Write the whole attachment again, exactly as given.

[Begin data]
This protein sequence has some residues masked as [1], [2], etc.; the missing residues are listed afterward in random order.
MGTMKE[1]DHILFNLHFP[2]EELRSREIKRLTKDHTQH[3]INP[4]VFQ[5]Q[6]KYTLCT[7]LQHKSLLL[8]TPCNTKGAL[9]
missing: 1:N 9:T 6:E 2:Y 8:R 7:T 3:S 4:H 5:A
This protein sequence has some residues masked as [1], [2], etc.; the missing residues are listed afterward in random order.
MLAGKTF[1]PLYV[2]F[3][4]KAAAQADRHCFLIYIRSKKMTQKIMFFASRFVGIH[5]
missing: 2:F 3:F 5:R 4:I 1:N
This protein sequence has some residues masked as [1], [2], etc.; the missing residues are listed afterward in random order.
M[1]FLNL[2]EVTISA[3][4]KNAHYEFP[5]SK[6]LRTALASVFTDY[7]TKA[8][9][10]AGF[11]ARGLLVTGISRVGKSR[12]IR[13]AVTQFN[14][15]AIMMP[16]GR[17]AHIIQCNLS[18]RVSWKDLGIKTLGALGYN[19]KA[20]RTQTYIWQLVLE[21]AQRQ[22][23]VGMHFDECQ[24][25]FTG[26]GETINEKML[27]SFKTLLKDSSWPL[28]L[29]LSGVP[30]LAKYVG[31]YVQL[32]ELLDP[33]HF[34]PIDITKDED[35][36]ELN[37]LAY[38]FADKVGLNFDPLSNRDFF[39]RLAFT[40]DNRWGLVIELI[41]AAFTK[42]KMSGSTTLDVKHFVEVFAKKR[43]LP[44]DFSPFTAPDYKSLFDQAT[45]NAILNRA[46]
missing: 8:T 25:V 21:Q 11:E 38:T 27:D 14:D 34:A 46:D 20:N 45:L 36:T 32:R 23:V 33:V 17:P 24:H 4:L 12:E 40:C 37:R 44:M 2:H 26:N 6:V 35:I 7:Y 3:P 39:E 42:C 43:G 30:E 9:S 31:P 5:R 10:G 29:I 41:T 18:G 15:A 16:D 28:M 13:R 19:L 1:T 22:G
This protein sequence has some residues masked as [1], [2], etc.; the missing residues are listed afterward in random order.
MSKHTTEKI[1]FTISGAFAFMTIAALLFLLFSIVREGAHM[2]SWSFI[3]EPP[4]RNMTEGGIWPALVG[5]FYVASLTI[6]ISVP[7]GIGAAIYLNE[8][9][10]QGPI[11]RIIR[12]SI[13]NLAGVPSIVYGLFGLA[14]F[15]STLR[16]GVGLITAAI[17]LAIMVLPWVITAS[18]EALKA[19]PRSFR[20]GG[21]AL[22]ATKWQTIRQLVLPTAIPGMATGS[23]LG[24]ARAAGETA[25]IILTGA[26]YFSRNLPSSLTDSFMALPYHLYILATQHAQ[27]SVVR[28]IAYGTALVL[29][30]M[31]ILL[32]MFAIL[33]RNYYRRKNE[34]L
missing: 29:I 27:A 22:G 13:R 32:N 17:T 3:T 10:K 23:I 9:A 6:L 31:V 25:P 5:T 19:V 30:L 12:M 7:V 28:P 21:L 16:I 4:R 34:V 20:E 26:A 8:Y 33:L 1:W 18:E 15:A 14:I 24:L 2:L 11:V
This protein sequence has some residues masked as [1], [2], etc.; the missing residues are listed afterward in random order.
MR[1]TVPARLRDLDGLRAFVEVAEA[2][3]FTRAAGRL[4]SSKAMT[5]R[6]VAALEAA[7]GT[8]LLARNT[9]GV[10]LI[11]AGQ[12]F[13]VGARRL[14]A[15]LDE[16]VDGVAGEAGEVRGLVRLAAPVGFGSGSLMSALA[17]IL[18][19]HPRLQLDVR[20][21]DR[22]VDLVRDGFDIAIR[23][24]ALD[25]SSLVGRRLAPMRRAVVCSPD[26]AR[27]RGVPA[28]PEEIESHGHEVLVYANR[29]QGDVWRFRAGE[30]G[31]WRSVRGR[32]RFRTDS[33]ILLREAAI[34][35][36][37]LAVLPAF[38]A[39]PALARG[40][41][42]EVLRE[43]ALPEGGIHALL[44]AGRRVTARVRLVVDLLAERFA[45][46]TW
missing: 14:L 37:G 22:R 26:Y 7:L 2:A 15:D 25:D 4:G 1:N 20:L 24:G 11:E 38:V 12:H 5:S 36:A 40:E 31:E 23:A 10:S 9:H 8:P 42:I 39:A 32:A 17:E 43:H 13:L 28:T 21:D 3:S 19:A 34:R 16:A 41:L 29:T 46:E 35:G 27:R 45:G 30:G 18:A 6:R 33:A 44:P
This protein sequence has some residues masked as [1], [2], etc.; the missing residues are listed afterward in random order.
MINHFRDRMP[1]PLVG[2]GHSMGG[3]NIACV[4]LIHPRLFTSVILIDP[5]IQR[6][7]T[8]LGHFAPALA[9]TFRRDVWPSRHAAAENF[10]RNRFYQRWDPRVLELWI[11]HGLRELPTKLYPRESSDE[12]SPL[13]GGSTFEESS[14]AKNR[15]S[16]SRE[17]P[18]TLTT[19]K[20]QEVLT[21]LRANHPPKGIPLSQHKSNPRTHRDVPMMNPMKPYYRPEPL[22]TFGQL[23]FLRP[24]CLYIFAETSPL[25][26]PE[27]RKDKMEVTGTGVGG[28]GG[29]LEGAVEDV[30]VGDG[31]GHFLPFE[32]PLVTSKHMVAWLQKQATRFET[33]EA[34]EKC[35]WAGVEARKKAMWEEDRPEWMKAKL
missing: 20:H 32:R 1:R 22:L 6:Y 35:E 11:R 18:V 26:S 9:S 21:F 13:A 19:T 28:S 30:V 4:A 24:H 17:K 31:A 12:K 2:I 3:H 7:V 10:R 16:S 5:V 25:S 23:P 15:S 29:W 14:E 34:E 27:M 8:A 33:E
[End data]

This protein sequence has some residues masked as [1], [2], etc.; the missing residues are listed afterward in random order.
MGTMKE[1]DHILFNLHFP[2]EELRSREIKRLTKDHTQH[3]INP[4]VFQ[5]Q[6]KYTLCT[7]LQHKSLLL[8]TPCNTKGAL[9]
missing: 1:N 9:T 6:E 2:Y 8:R 7:T 3:S 4:H 5:A
This protein sequence has some residues masked as [1], [2], etc.; the missing residues are listed afterward in random order.
MLAGKTF[1]PLYV[2]F[3][4]KAAAQADRHCFLIYIRSKKMTQKIMFFASRFVGIH[5]
missing: 2:F 3:F 5:R 4:I 1:N
This protein sequence has some residues masked as [1], [2], etc.; the missing residues are listed afterward in random order.
M[1]FLNL[2]EVTISA[3][4]KNAHYEFP[5]SK[6]LRTALASVFTDY[7]TKA[8][9][10]AGF[11]ARGLLVTGISRVGKSR[12]IR[13]AVTQFN[14][15]AIMMP[16]GR[17]AHIIQCNLS[18]RVSWKDLGIKTLGALGYN[19]KA[20]RTQTYIWQLVLE[21]AQRQ[22][23]VGMHFDECQ[24][25]FTG[26]GETINEKML[27]SFKTLLKDSSWPL[28]L[29]LSGVP[30]LAKYVG[31]YVQL[32]ELLDP[33]HF[34]PIDITKDED[35][36]ELN[37]LAY[38]FADKVGLNFDPLSNRDFF[39]RLAFT[40]DNRWGLVIELI[41]AAFTK[42]KMSGSTTLDVKHFVEVFAKKR[43]LP[44]DFSPFTAPDYKSLFDQAT[45]NAILNRA[46]
missing: 8:T 25:V 21:Q 11:E 38:T 27:D 14:D 34:A 46:D 20:N 45:L 36:T 32:R 23:V 33:V 17:P 24:H 4:L 12:E 40:C 37:R 44:M 2:H 26:N 6:V 35:I 7:Y 3:P 39:E 42:C 43:G 30:E 9:S 31:P 5:R 10:G 29:I 41:T 18:G 15:A 16:D 28:M 13:R 19:L 1:T 22:G
This protein sequence has some residues masked as [1], [2], etc.; the missing residues are listed afterward in random order.
MSKHTTEKI[1]FTISGAFAFMTIAALLFLLFSIVREGAHM[2]SWSFI[3]EPP[4]RNMTEGGIWPALVG[5]FYVASLTI[6]ISVP[7]GIGAAIYLNE[8][9][10]QGPI[11]RIIR[12]SI[13]NLAGVPSIVYGLFGLA[14]F[15]STLR[16]GVGLITAAI[17]LAIMVLPWVITAS[18]EALKA[19]PRSFR[20]GG[21]AL[22]ATKWQTIRQLVLPTAIPGMATGS[23]LG[24]ARAAGETA[25]IILTGA[26]YFSRNLPSSLTDSFMALPYHLYILATQHAQ[27]SVVR[28]IAYGTALVL[29][30]M[31]ILL[32]MFAIL[33]RNYYRRKNE[34]L
missing: 29:I 27:A 22:G 13:R 32:N 17:T 3:T 10:K 23:I 9:A 6:L 31:V 25:P 5:T 19:V 30:L 12:M 7:V 28:P 21:L 16:I 4:R 34:V 20:E 26:A 8:Y 33:L 1:W 18:E 15:A 14:I 24:L 2:L 11:V
This protein sequence has some residues masked as [1], [2], etc.; the missing residues are listed afterward in random order.
MR[1]TVPARLRDLDGLRAFVEVAEA[2][3]FTRAAGRL[4]SSKAMT[5]R[6]VAALEAA[7]GT[8]LLARNT[9]GV[10]LI[11]AGQ[12]F[13]VGARRL[14]A[15]LDE[16]VDGVAGEAGEVRGLVRLAAPVGFGSGSLMSALA[17]IL[18][19]HPRLQLDVR[20][21]DR[22]VDLVRDGFDIAIR[23][24]ALD[25]SSLVGRRLAPMRRAVVCSPD[26]AR[27]RGVPA[28]PEEIESHGHEVLVYANR[29]QGDVWRFRAGE[30]G[31]WRSVRGR[32]RFRTDS[33]ILLREAAI[34][35][36][37]LAVLPAF[38]A[39]PALARG[40][41][42]EVLRE[43]ALPEGGIHALL[44]AGRRVTARVRLVVDLLAERFA[45][46]TW
missing: 14:L 37:G 22:R 26:Y 7:L 2:A 15:D 25:D 4:G 1:N 20:L 24:G 11:E 38:V 12:H 5:S 36:A 40:E 31:E 23:A 10:S 9:H 8:P 42:I 39:A 32:A 17:E 43:H 13:L 28:T 21:D 3:S 19:A 34:R 16:A 41:L 29:T 46:E 35:G 27:R 45:G 30:G 18:A 6:R 33:A 44:P
This protein sequence has some residues masked as [1], [2], etc.; the missing residues are listed afterward in random order.
MINHFRDRMP[1]PLVG[2]GHSMGG[3]NIACV[4]LIHPRLFTSVILIDP[5]IQR[6][7]T[8]LGHFAPALA[9]TFRRDVWPSRHAAAENF[10]RNRFYQRWDPRVLELWI[11]HGLRELPTKLYPRESSDE[12]SPL[13]GGSTFEESS[14]AKNR[15]S[16]SRE[17]P[18]TLTT[19]K[20]QEVLT[21]LRANHPPKGIPLSQHKSNPRTHRDVPMMNPMKPYYRPEPL[22]TFGQL[23]FLRP[24]CLYIFAETSPL[25][26]PE[27]RKDKMEVTGTGVGG[28]GG[29]LEGAVEDV[30]VGDG[31]GHFLPFE[32]PLVTSKHMVAWLQKQATRFET[33]EA[34]EKC[35]WAGVEARKKAMWEEDRPEWMKAKL
missing: 20:H 32:R 1:R 22:L 6:Y 35:E 11:R 18:V 26:S 9:S 21:F 13:A 19:T 28:S 30:V 4:A 24:H 17:K 31:A 12:K 2:I 3:H 7:V 10:R 16:S 5:V 25:S 23:P 15:S 29:W 14:E 34:E 27:M 8:A 33:E